The fashion for Zoom meetings in academia might have started out of necessity during the coronavirus pandemic, but the little video tiles on our laptop screens are likely here to stay. Generally, I am all in favour of it. Zoom has made my life a lot easier and saved many an unnecessary journey. I have been able to run and follow seminars, conferences and workshops as well as everyday work meetings from the comfort of my own living room, and I have managed to catch up with people I have not seen in a long time.
I think most people would agree that remote meetings can widen our horizons and connect us to people far away, while at the same time reducing our carbon footprint and time wasted on unnecessary travel.
However, the one thing Zoom gatherings cannot adequately replicate is the networking and socialising done usually during coffee breaks, after-seminar drinks and conference dinners. No matter how many break-out rooms you create or how many cups of coffee, glasses of wine or bowls of nibbles you arrange around your laptop, while talking to The Tiles, you will never have those moments when you catch someone’s eye and go over to say hello, or those spontaneous introductions to someone who happens to work in your field.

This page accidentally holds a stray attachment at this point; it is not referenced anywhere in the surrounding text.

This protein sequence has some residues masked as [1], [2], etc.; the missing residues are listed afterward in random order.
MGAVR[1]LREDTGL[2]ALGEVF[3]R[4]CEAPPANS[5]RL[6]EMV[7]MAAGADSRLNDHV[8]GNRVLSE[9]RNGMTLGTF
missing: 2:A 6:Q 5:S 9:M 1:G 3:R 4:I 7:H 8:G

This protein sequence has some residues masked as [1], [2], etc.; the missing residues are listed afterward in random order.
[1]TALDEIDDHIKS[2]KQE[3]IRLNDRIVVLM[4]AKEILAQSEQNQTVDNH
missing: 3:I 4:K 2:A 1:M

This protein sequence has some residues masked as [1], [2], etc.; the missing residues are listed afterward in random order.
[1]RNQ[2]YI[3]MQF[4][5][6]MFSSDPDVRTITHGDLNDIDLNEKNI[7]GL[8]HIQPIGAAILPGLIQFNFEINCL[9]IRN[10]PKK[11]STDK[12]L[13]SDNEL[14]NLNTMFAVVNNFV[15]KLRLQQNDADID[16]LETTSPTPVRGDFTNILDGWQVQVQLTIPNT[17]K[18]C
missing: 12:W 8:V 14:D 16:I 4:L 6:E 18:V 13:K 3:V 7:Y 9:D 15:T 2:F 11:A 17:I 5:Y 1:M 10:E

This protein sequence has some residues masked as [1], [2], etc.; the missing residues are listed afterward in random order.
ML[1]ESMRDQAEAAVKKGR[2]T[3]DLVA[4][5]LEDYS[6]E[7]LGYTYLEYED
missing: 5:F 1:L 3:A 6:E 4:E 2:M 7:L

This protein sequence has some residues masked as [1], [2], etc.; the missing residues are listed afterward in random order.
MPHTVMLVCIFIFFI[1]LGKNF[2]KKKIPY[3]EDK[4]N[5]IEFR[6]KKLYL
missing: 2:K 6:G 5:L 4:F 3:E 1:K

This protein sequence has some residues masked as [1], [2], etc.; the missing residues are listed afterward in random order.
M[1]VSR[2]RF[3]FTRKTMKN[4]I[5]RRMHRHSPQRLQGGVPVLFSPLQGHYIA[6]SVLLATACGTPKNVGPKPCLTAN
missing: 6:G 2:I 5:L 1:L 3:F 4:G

Of course, there are those moments of private conversation on-screen when the less inhibited decide to address one Tile while everyone else is watching and listening in. But for those not involved in the exchange, these moments can feel rather awkward, like overhearing a phone conversation about your seat neighbour’s marriage problems on the bus.
These awkward moments aside, I think that the real problem with academic Zoom is that it can make this narrow and selective community even more exclusive. For sure, we can all sign up for seminars, workshops and conferences if they are advertised publicly, but we won’t all be equal participants. If you are joining an event as an outsider or a newcomer to the field you might feel more inhibited to ask questions, not least because it is more difficult to read a Zoom room. You might just sit there and listen, in the worst case with your camera off, and nobody will ever remember you were there in the first place.
If you are not already one of the in-crowd or have been invited by one of the in-crowd, you are considerably less likely to find opportunities to meet and get introduced to new people at a Zoom conference than IRL. You cannot just walk up to the speaker during the coffee break, introduce yourself and ask a question; you don’t get a chance to sit next to someone new at lunch; and you don’t even get involved in a random conversation while queuing at the bar. If you joined the Zoom not knowing anybody, it’s very likely that this is how you’ll leave it.
It has always been the case that those with the right connections will find it easier to succeed in academia or any other competitive environment, while those from the outside have more hurdles to overcome. And it seems that the use of Zoom has just added another one of those hurdles.